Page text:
I arrive at what I think is the Mercy Center but it isn’t. The taxi driver drops me off and it is one of the many Mercy Center school for slum children. It is completely closed off but I walk up to the gate and wave, say hello in Thai, and ask for some help. A sweet grandmother of a lady walks up to me and starts speaking to me in Thai and all I can think is “o no I’m lost and now I don’t know enough Thai to have this conversation.” I explain to her that I am here to see Nan. She says “o! Nan! Not here! Not here! At Mercy Center, this school!” She points through the slum and says “Nan!” I say “o no I need a taxi and mine just left!” She says “no taxi you take motorci”. (insert inner monologue) O sweet Lord please get me through this in one piece. She says “pay no more than 10 baht! I will get you one.” I thank her and as I hop onto the motorcycle taxi (with no helmet), I am actually pretty excited. What a thrill, I figured there would be a point where I would take a motorci but today I am in the middle of the slum and probably the only white person for miles and I am riding on the back taking in sights and sounds of a world that I never knew existed.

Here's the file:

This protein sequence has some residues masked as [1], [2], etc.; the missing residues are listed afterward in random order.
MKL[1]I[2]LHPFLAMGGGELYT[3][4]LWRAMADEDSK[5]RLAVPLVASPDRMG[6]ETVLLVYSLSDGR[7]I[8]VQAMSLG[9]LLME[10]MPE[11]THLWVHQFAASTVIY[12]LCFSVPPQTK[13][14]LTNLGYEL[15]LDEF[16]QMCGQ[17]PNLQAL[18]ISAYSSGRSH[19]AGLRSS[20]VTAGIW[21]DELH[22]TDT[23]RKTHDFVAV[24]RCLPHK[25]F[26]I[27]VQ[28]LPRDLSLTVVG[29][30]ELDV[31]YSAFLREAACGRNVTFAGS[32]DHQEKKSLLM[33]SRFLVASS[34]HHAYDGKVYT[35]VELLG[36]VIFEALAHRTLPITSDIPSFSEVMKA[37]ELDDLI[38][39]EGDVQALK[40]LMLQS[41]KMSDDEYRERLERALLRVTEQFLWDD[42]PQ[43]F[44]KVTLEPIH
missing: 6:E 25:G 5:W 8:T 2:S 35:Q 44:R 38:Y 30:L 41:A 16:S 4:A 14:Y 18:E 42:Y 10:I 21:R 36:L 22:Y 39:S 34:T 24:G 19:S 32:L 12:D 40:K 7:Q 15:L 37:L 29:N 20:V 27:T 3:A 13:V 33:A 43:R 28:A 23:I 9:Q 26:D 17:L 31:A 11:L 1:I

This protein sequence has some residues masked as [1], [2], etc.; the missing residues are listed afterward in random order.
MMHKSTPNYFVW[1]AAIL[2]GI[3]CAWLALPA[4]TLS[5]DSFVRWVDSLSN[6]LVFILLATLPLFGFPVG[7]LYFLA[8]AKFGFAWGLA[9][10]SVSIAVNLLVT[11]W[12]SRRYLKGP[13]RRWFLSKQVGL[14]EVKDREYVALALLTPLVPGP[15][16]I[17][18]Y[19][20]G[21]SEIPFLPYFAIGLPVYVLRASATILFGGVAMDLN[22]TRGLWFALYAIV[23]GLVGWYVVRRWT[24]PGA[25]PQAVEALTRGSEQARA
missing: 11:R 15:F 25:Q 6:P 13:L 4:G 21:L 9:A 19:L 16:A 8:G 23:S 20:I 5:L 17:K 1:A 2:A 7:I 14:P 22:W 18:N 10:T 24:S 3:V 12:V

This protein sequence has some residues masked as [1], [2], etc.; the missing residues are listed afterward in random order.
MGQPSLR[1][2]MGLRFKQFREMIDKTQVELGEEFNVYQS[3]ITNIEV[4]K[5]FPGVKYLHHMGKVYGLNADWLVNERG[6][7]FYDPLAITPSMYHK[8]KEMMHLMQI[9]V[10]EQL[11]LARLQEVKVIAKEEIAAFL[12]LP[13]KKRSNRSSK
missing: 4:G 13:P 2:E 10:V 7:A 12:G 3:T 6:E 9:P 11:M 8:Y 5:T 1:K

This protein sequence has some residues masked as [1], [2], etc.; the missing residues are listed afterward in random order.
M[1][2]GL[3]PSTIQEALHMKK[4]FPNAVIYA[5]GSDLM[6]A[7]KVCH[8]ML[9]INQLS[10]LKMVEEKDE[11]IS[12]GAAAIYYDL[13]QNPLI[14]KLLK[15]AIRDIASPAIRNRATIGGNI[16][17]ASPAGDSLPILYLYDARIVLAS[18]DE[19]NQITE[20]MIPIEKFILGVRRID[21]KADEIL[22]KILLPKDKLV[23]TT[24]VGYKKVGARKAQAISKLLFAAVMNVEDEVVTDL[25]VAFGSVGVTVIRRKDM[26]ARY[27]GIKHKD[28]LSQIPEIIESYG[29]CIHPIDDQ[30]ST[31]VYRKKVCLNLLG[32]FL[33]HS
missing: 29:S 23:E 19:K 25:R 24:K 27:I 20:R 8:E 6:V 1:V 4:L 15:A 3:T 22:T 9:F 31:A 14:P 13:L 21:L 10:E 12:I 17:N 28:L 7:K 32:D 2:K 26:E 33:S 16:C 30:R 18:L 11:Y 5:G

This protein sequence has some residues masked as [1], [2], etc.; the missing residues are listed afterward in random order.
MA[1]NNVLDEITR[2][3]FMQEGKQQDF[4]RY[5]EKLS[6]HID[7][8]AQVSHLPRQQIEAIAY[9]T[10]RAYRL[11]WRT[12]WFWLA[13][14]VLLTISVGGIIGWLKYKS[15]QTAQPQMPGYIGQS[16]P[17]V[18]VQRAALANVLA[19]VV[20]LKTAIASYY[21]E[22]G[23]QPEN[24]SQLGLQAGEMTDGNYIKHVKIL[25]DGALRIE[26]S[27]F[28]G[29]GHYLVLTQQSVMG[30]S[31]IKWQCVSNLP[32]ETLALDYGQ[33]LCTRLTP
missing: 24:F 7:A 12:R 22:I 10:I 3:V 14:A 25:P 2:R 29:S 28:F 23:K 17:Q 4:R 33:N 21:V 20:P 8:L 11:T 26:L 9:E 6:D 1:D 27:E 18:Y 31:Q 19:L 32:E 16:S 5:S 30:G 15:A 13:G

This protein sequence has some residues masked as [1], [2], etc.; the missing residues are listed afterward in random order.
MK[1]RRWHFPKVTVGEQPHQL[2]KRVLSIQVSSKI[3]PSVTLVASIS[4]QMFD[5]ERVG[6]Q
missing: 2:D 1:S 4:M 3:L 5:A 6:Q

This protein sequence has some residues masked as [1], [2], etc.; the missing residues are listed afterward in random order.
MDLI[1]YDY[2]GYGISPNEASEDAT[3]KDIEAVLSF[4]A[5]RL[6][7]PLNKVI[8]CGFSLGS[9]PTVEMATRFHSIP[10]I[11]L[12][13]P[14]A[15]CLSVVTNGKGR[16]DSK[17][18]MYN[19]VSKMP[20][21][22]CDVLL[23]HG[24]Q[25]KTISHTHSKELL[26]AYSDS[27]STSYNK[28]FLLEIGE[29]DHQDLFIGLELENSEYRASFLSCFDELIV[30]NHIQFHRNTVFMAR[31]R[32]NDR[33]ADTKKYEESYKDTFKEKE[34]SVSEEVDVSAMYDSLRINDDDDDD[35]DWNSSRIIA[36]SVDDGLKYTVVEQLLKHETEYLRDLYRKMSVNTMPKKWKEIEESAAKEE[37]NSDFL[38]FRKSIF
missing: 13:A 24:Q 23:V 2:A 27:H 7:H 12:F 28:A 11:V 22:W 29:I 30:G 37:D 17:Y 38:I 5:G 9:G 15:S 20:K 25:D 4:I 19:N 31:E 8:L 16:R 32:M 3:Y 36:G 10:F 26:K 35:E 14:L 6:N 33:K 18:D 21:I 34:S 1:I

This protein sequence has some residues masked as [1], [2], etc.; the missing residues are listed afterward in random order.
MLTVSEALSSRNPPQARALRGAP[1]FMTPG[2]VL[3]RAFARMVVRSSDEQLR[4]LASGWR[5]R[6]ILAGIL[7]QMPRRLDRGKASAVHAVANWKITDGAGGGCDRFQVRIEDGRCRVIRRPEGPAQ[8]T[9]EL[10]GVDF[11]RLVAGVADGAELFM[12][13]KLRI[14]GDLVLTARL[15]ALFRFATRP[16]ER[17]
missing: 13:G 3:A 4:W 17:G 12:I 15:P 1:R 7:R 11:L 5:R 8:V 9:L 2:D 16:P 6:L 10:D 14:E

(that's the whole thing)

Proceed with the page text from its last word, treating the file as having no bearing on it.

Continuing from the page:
I arrive at the Mercy Center and meet the Director of Volunteers and she offers to give me a tour. I am in awe of what I am seeing. Instead of seeing sad lonely children like you see on commercials (when asked to sponsor a child) I saw so much love and happiness. Not to say they aren’t lonely and need a loving home but there was so much beauty in a place that I was scared to even walk into (my spirit is willing but the flesh is weak- Matthew 26:41). God is everywhere in this place. The donation room is full of toys, books and clothes that will be used for the 180 orphans that live on the premises and then whatever the Center does not need they go out and distribute to the community. Nan explains to me that most of the street children that come to the Center are sexually abused by their family members (extended family) so most stay until they are 18 years old because they do not want to go back to the family that was supposed to be “taking care” of them. Since this is the case for most of the children that come here the Center created an art room as a form of communication for the children that aren’t yet ready to open up verbally. This art room is beautiful, full of amazing pieces these children have created, that are for sale and all proceeds go back into the Center. We continue our tour and there is a nurse on the premises 24/7, they have a counseling service for the children that are ready for assistance, a computer lab that is half Mac (donated by coke) and half PC. She explained the Macs are great but when they break, the Center can’t afford to fix them so that is why half the room is full of PCs. Nan explains to me that they have many schools around Bangkok to help these children and they actually have 2 at the Center that I was able to observe. Tuesday is the day that they encourage the children to wear traditional Thai clothing to keep them in touch with their heritage and I must say they were all beautiful! We walked up to the lunchroom and since I am a new face, I was greeted with so many beautiful white smiles. Some were more shy and waved from their seat while others came running up to me and gave me a big bear hug around the waist. I was just taken back by the love and happy faces that I saw, I mean I guess the alternative is living on the street so I can imagine they are pretty happy that they are able to be in school, have shelter, food, and are able to escape the abuse. Nan says that it only takes 10 baht a day to put these children in school, that is $0.30 USD.